Myanmar’s army chief on Saturday blamed Rohinyga militants for an explosion outside a mosque in Rakhine state, as a rights group accused the military of starting fires in the region to prevent refugees from returning.
The unrest comes days after Myanmar’s civilian leader Aung San Suu Kyi declared troops had ceased “clearance operations” in the border area that have forced more than 430,000 Rohingya refugees to flee for Bangladesh in under a month.
The army claims it is targeting Rohingya militants who attacked police posts on August 25. But its operation has been so sweeping and brutal that the UN says it likely amounts to “ethnic cleansing” of the Rohingya Muslim minority, a group reviled by many in the mainly Buddhist country.
On Saturday Myanmar’s commander-in-chief Min Aung Hlaing posted a statement on Facebook saying Rohingya militants planted a “home-made mine” that exploded in between a mosque and madrasa in northern Rakhine’s Buthidaung township on Friday.
The army chief accused the militants of trying to drive out around 700 hundred villagers who have remained in Mi Chaung Zay — an argument analysts have said makes little sense for a group whose power depends on the networks it has built across Rohingya communities.
“As our villagers did not want to leave their homes, the terrorists blew up the bomb during the prayer time as a way of terrorizing the villagers,” the army chief’s statement said.
“It is the act of ARSA terrorist group,” it added, using an acronym for the Rohingya militant group whose raids on police posts in August triggered the military backlash. No one was reported injured in the explosion.
With the government blocking access to the conflict zone, it is difficult to verify the swirl of claims and counterclaims over who is driving the unrest, which has also displaced tens of thousands of Buddhists and Hindus.
But rights groups say there is overwhelming evidence that the army is using its crackdown on militants to systematically purge the 1.1-million strong stateless Rohingya from its borders.
Fires and land mines
On Friday Amnesty International said new videos and satellite imagery confirmed fires were still ripping through Rohingya villages, scores of which have already been burned to the ground.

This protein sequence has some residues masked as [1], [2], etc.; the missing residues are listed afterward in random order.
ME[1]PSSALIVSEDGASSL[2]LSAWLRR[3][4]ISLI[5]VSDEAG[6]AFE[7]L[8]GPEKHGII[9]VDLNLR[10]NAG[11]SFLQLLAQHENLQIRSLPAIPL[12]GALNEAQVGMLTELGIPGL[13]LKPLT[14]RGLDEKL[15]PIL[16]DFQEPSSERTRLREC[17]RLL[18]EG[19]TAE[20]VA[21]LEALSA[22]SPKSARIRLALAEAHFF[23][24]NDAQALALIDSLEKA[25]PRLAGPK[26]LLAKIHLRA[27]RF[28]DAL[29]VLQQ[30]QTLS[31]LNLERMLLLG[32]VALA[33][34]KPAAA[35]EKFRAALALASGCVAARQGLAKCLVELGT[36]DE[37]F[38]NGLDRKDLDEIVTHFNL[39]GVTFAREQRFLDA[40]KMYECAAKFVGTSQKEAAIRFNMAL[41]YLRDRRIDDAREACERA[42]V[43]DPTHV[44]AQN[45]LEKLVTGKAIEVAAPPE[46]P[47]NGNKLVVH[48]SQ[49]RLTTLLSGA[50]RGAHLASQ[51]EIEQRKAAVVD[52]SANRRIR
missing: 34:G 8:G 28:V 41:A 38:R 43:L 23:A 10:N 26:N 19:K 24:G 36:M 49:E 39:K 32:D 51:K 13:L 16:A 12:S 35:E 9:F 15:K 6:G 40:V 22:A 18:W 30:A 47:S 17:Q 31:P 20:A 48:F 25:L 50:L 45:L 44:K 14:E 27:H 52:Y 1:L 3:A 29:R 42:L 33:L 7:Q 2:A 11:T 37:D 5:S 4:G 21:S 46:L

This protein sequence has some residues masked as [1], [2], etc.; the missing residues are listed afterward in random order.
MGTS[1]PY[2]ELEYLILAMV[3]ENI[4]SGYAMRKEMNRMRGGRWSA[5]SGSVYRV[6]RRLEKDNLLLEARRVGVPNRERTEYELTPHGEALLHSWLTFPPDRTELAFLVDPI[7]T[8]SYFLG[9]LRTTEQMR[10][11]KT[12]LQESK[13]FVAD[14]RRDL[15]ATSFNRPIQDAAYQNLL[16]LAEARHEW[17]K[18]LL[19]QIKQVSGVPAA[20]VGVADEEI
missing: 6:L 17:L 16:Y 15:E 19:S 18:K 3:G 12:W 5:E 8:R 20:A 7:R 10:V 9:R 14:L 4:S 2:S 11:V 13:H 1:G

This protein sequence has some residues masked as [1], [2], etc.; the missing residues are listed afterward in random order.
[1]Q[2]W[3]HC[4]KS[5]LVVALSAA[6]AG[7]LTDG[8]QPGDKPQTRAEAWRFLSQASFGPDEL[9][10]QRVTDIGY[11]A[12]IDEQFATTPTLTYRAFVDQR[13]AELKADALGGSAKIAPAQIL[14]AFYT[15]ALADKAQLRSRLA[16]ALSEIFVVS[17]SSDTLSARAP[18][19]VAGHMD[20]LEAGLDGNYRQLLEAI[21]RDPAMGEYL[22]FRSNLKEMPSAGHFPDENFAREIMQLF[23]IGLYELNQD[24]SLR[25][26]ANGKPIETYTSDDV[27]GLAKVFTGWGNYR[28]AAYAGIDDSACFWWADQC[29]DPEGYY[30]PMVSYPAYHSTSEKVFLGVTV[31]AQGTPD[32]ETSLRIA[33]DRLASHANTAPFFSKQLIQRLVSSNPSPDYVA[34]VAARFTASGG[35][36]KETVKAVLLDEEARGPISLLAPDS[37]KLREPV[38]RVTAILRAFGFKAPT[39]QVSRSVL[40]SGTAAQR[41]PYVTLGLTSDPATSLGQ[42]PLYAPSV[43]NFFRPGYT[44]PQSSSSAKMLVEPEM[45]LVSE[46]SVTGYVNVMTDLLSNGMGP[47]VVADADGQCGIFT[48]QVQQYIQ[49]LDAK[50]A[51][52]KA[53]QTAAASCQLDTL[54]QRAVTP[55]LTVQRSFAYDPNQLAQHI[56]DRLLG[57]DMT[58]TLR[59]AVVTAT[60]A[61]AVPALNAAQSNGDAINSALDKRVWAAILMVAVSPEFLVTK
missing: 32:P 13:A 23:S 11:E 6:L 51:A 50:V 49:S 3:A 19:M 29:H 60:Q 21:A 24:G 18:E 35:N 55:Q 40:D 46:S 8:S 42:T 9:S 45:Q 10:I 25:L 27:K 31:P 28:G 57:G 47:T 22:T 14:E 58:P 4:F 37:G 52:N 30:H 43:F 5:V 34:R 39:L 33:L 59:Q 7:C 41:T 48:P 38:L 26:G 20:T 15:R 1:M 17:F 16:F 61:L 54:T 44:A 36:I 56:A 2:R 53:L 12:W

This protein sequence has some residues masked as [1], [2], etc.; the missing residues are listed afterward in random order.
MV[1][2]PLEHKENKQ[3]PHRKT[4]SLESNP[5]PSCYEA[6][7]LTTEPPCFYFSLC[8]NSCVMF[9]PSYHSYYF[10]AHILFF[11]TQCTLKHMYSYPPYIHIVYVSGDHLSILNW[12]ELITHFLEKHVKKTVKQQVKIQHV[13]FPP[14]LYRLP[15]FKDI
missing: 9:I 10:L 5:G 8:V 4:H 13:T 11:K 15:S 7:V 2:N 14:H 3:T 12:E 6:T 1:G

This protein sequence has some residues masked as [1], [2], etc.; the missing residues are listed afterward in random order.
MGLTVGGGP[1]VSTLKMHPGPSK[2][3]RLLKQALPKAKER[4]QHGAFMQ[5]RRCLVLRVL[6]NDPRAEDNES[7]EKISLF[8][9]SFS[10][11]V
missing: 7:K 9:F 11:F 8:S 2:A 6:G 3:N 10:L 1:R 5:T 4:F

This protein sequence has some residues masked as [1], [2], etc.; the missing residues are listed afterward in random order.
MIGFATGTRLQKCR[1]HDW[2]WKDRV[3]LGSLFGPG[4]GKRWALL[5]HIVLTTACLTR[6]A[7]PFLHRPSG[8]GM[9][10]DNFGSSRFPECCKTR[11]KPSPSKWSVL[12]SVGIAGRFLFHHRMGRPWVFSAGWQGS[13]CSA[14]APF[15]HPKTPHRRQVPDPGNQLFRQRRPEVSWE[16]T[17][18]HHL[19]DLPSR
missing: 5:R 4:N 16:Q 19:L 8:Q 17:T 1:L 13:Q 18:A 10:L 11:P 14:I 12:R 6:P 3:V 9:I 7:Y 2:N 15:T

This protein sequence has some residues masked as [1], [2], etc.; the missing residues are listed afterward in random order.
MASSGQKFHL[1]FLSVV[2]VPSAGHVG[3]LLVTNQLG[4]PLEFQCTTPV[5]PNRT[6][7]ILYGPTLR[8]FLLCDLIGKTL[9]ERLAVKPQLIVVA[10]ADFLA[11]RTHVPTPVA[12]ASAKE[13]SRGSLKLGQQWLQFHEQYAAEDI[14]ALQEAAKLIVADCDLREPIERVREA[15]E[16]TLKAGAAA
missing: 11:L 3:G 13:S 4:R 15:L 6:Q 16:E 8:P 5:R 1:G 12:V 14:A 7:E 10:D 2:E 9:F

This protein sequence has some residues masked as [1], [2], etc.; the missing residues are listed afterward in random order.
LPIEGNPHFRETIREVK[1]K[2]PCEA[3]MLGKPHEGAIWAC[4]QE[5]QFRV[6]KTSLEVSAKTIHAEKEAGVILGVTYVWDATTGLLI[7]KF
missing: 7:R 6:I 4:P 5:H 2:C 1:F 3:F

“Not satisfied with simply forcing Rohingya from their homes, authorities seem intent on ensuring they have no homes to return to,” said Tirana Hasan from Amnesty.
According to government figures, nearly 40 percent of Rohingya villages in nothern Rakhine have been completely abandoned over the past month.
Many of those who stayed behind are now living in isolated Muslim communities, gripped by fear and cut off from crucial aid, according to the UN’s humanitarian coordination office, UNOCHA.
“Following continuous threats from local Rakhine people to leave, many of these vulnerable people are so terrified that they are calling the Government, the UN and others asking for additional measures to protect them,” UNOCHA said in its latest update.
Human Rights Watch on Saturday also echoed allegations from Bangladeshi officials that Myanmar security forces were laying landmines along the border, where hundreds of thousands of Rohingya have crossed in the largest mass refugee movement in recent decades.
“The dangers faced by thousands of Rohingya fleeing atrocities in Burma are deadly enough without adding landmines to the mix,” said Meenakshi Ganguly, HRW’s South Asia director.
“The Burmese military needs to stop using these banned weapons, which kill and maim without distinction.”